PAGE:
The price of “living with Covid” in a free and open society is turning out to be much heftier than public health experts predicted.
Then there’s the ballooning price of long Covid. Ongoing transmission, even if more like a slow burn than a raging fire, will mean the ranks of long-haulers will continue to grow. Long Covid has already pushed as many as 4 million people out of the workforce, according to a recent Brookings Institution report. As public concern over Covid fades, and funding dries up, it will become even harder to stem this parallel pandemic.
The government has put most of its resources behind solving the mystery of what causes long Covid. That’s essential work, but very little of it is devoted to studying how to treat and prevent long Covid. Covid long-haulers deserve better.
The Centers for Disease Control and Prevention estimates that 1 in 5 people who contract the virus suffer lingering symptoms. Some slowly recover, but others find their quality of life drastically diminished for months or even years.
The only things that can get this parallel pandemic under control are better vaccines and treatments. But as society moves on from the emergency phase of the Covid pandemic, both may become more difficult.
Consider the increasingly challenging task of developing new vaccines. Infectious disease experts have advocated for developing universal coronavirus or intranasal vaccines — both worthwhile approaches for their potential to prevent the spread of the disease and maintain efficacy in the face of new variants. Either could significantly reduce the number of people joining the ranks of long-haulers.
But in a country that’s “over” Covid, funding to move these projects beyond the stage of good academic ideas and into actual clinical studies will dry up. And with the government no longer spending billions on Covid products, companies have far less incentive to invest in them. All of that coincides with a much more challenging and expensive climate for getting new Covid vaccines and drugs across the finish line.
One major issue is the growing challenge of enrolling volunteers in clinical studies. “It’s really hard to recruit people,” says David Boulware, an infectious disease researcher at University of Minnesota’s Medical School. Boulware, who has led several large clinical trials of potential Covid therapies, said it took over a year to convince 1,300 people to participate in an internet-based study asking whether vaccination minimizes symptoms of long Covid. During that time, tens of millions of Americans contracted the virus. They would have been eligible for the trial, but that early-pandemic enthusiasm to volunteer for the greater good seems to be evaporating.
Finding volunteers for such trials also depends on people continuing to test themselves for Covid at the first sign of a sniffle or cough. But how many people with mild symptoms are still bothering to find out if it’s Covid or a cold? If testing becomes passé, many people who ignored a mild infection could find themselves wondering why they’re struggling with brain fog or fatigue — and could also struggle to get the support they need.
For example, one theory is that long Covid is driven by virus particles that persist for weeks or months. Ideally, studies would test whether existing antivirals like Pfizer’s Paxlovid could fully clear the virus and prevent long Covid. But even in the thick of the pandemic, academic researchers have struggled to get such trials going, largely due to lack of interest from drug developers. Their task is about to get even harder, because those types of studies will hinge on enrolling people within days of falling sick.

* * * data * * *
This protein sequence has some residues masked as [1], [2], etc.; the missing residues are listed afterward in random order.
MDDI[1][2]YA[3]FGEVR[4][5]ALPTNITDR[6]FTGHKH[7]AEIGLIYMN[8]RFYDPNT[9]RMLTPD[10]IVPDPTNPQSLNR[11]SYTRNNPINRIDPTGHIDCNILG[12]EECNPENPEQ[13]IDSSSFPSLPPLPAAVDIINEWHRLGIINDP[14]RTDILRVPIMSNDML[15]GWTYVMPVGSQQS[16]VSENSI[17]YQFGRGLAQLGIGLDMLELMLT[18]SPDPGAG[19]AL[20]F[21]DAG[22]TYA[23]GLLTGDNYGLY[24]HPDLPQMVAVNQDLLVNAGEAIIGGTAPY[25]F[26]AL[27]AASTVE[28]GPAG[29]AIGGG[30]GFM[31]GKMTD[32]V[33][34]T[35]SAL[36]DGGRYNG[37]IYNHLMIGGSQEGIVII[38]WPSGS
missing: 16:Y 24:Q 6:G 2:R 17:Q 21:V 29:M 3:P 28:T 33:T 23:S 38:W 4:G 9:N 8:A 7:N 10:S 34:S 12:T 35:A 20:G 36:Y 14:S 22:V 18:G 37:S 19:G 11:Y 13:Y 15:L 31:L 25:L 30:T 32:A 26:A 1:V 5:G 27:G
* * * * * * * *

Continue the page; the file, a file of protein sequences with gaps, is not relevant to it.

The US federal government needs to be considering how to end the emergency phase of the Covid pandemic without putting solutions for long Covid further out of reach.
For example, one step would be for the Food and Drug Administration to shift the goals of new vaccine trials to focus on preventing infection and speeding recovery. During the early stage of the pandemic, the mandate for any vaccine or therapy was simple: Keep people out of the hospital and prevent death. The current vaccines and boosters crushed those tasks.
But newer vaccines should be aiming to minimize the number of infections, and thereby minimize the number of people at risk for long Covid. That calls for gauging whether new vaccines can prevent infection or significantly cut down on transmission. Late-stage vaccine studies should also include long-term follow-up to answer the question of whether they reduce the risk of long Covid. Promising data might in turn revive enthusiasm for vaccines and boosters at a time when the public seems less sure of their value.
More needs to be done now to ensure that efforts to develop treatments and vaccines aren’t hopelessly stalled as the pandemic’s first phase winds down. How can testing continue to be accessible and encouraged in an endemic world? What incentives can the government offer companies to keep pushing forward with new vaccines? What are the best ways to encourage the public to roll up their sleeves for studies of those new vaccines? Millions of Covid long-haulers — and potentially millions more long-haulers to come — are relying on the answers to these questions.
Covid might no longer be a public health emergency — the days of constant ambulance sirens and packed ICUs seem, thankfully, behind us. But the parallel pandemic of long Covid can’t be neglected in the transition back to “normal.”
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This column does not necessarily reflect the opinion of the editorial board or Bloomberg LP and its owners.
Lisa Jarvis is a Bloomberg Opinion columnist covering biotech, health care and the pharmaceutical industry. Previously, she was executive editor of Chemical & Engineering News.
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